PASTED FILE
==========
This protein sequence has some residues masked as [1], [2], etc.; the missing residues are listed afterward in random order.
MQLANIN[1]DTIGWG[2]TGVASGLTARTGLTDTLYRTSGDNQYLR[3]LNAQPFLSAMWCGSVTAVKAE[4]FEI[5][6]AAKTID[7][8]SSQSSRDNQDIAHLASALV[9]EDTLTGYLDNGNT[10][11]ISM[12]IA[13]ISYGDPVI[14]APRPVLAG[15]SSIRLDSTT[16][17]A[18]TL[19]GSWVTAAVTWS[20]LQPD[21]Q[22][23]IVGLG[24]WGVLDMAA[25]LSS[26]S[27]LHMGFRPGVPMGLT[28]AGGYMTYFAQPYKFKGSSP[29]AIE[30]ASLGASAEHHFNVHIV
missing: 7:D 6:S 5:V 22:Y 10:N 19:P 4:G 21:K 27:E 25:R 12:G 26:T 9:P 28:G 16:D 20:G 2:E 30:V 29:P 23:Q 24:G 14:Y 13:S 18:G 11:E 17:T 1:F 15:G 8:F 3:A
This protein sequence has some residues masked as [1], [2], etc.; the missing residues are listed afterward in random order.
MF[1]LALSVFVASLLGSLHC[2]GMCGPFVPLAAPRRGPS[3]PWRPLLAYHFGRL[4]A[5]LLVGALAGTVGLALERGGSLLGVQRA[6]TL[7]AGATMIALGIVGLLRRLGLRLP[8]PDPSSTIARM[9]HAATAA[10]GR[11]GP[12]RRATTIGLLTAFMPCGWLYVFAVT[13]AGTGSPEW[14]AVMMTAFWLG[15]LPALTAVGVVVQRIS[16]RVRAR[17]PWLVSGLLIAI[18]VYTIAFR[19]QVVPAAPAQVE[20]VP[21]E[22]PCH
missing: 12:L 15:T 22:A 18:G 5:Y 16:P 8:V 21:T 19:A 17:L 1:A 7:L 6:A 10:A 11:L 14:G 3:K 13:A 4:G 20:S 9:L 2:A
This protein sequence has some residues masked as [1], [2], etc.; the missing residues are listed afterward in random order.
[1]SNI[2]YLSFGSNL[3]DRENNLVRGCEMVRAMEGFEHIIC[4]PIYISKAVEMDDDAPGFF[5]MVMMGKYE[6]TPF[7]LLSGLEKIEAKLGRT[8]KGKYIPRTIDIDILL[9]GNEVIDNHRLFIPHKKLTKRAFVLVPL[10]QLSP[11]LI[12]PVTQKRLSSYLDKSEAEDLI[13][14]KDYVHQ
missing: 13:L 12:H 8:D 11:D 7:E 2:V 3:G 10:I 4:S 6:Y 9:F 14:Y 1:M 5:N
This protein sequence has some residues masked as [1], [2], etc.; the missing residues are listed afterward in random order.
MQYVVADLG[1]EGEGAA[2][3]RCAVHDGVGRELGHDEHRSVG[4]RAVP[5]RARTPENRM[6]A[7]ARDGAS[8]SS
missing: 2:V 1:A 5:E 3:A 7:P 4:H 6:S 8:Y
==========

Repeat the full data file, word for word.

This protein sequence has some residues masked as [1], [2], etc.; the missing residues are listed afterward in random order.
MQLANIN[1]DTIGWG[2]TGVASGLTARTGLTDTLYRTSGDNQYLR[3]LNAQPFLSAMWCGSVTAVKAE[4]FEI[5][6]AAKTID[7][8]SSQSSRDNQDIAHLASALV[9]EDTLTGYLDNGNT[10][11]ISM[12]IA[13]ISYGDPVI[14]APRPVLAG[15]SSIRLDSTT[16][17]A[18]TL[19]GSWVTAAVTWS[20]LQPD[21]Q[22][23]IVGLG[24]WGVLDMAA[25]LSS[26]S[27]LHMGFRPGVPMGLT[28]AGGYMTYFAQPYKFKGSSP[29]AIE[30]ASLGASAEHHFNVHIV
missing: 7:D 6:S 5:V 22:Y 10:N 19:P 4:G 21:K 27:E 25:R 12:G 26:T 9:P 28:G 16:D 20:G 2:E 30:V 29:P 23:Q 24:G 14:Y 13:S 18:G 11:E 17:T 1:F 15:G 8:F 3:A
This protein sequence has some residues masked as [1], [2], etc.; the missing residues are listed afterward in random order.
MF[1]LALSVFVASLLGSLHC[2]GMCGPFVPLAAPRRGPS[3]PWRPLLAYHFGRL[4]A[5]LLVGALAGTVGLALERGGSLLGVQRA[6]TL[7]AGATMIALGIVGLLRRLGLRLP[8]PDPSSTIARM[9]HAATAA[10]GR[11]GP[12]RRATTIGLLTAFMPCGWLYVFAVT[13]AGTGSPEW[14]AVMMTAFWLG[15]LPALTAVGVVVQRIS[16]RVRAR[17]PWLVSGLLIAI[18]VYTIAFR[19]QVVPAAPAQVE[20]VP[21]E[22]PCH
missing: 12:L 15:T 22:A 18:G 5:Y 16:P 8:V 21:T 19:A 17:L 1:A 7:L 6:A 10:A 11:L 14:G 3:K 13:A 4:G 20:S 9:L 2:A
This protein sequence has some residues masked as [1], [2], etc.; the missing residues are listed afterward in random order.
[1]SNI[2]YLSFGSNL[3]DRENNLVRGCEMVRAMEGFEHIIC[4]PIYISKAVEMDDDAPGFF[5]MVMMGKYE[6]TPF[7]LLSGLEKIEAKLGRT[8]KGKYIPRTIDIDILL[9]GNEVIDNHRLFIPHKKLTKRAFVLVPL[10]QLSP[11]LI[12]PVTQKRLSSYLDKSEAEDLI[13][14]KDYVHQ
missing: 13:L 12:H 8:D 11:D 7:E 2:V 3:G 10:I 4:S 6:Y 9:F 14:Y 1:M 5:N
This protein sequence has some residues masked as [1], [2], etc.; the missing residues are listed afterward in random order.
MQYVVADLG[1]EGEGAA[2][3]RCAVHDGVGRELGHDEHRSVG[4]RAVP[5]RARTPENRM[6]A[7]ARDGAS[8]SS
missing: 2:V 1:A 5:E 3:A 7:P 4:H 6:S 8:Y